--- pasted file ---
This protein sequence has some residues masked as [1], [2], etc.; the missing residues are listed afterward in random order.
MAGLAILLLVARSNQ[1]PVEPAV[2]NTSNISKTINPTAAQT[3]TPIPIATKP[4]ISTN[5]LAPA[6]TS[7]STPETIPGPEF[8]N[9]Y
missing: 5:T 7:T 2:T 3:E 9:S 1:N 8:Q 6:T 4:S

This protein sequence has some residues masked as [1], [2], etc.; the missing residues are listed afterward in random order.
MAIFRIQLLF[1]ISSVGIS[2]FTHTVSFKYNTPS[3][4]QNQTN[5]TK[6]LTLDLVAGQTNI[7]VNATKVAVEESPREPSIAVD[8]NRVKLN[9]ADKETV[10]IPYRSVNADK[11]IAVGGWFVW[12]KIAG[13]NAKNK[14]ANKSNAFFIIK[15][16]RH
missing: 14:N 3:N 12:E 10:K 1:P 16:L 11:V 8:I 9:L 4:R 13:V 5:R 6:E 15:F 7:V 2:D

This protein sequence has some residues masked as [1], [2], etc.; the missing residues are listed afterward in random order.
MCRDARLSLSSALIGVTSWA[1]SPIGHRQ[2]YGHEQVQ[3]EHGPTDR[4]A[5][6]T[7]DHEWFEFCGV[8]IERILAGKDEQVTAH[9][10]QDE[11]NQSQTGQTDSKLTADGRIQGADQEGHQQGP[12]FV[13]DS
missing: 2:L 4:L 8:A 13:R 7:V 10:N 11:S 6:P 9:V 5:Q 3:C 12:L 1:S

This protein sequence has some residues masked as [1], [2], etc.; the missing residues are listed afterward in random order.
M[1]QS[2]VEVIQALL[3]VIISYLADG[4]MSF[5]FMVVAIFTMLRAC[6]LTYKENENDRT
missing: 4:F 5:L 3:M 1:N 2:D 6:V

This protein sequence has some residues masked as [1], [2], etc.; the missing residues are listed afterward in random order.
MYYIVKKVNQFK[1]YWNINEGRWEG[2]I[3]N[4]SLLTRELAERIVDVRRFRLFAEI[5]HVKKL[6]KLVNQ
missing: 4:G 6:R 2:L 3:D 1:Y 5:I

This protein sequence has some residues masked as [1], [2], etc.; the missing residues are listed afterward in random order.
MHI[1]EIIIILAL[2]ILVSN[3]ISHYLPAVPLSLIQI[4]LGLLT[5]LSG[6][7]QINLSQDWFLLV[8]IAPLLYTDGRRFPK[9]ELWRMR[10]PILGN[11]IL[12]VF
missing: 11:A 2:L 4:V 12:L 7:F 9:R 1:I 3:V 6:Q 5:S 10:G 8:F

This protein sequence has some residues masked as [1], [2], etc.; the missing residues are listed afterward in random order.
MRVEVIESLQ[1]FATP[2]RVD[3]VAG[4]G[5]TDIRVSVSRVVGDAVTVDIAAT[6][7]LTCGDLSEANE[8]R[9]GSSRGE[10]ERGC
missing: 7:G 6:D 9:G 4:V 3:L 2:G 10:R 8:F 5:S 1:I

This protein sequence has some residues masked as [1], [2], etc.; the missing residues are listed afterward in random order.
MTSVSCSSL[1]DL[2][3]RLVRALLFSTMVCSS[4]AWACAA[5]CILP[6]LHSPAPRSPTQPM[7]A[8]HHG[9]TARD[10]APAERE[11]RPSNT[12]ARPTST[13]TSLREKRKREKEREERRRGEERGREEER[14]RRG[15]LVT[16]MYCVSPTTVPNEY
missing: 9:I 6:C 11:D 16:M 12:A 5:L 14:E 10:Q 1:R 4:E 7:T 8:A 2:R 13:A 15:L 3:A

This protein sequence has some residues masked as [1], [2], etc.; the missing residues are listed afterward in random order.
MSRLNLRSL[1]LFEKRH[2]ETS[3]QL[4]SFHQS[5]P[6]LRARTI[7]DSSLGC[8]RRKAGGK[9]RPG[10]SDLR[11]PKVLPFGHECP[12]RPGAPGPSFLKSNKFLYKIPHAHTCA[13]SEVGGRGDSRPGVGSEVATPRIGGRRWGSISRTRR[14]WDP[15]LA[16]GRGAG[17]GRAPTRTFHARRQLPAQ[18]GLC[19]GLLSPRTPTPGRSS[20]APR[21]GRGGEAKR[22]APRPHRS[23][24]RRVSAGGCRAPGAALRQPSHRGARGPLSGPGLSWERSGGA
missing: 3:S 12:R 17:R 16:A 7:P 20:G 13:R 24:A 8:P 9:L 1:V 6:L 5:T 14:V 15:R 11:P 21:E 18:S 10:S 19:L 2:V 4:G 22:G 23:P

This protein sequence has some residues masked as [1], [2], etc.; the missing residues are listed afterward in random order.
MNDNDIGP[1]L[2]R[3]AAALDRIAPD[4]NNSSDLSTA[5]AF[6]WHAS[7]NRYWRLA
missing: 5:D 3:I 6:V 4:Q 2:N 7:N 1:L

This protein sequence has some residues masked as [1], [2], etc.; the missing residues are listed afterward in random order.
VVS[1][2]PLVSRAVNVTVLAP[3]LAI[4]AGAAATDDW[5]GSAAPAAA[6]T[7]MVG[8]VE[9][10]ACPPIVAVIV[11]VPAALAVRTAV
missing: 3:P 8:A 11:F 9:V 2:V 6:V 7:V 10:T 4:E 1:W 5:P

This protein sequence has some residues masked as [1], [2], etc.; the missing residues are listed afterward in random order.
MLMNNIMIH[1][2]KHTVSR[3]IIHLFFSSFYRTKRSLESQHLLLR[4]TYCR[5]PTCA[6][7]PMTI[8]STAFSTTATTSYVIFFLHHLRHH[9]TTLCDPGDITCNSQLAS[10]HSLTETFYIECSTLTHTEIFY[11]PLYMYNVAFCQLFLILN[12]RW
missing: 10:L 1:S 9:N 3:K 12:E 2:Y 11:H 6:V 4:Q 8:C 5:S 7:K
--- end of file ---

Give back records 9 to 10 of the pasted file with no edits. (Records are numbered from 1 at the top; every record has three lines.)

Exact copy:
This protein sequence has some residues masked as [1], [2], etc.; the missing residues are listed afterward in random order.
MSRLNLRSL[1]LFEKRH[2]ETS[3]QL[4]SFHQS[5]P[6]LRARTI[7]DSSLGC[8]RRKAGGK[9]RPG[10]SDLR[11]PKVLPFGHECP[12]RPGAPGPSFLKSNKFLYKIPHAHTCA[13]SEVGGRGDSRPGVGSEVATPRIGGRRWGSISRTRR[14]WDP[15]LA[16]GRGAG[17]GRAPTRTFHARRQLPAQ[18]GLC[19]GLLSPRTPTPGRSS[20]APR[21]GRGGEAKR[22]APRPHRS[23][24]RRVSAGGCRAPGAALRQPSHRGARGPLSGPGLSWERSGGA
missing: 3:S 12:R 17:R 16:A 7:P 20:G 13:R 24:A 8:P 9:L 1:V 6:L 5:T 14:V 15:R 11:P 21:E 18:S 10:S 19:L 2:V 4:G 22:G 23:P

This protein sequence has some residues masked as [1], [2], etc.; the missing residues are listed afterward in random order.
MNDNDIGP[1]L[2]R[3]AAALDRIAPD[4]NNSSDLSTA[5]AF[6]WHAS[7]NRYWRLA
missing: 5:D 3:I 6:V 4:Q 2:N 7:N 1:L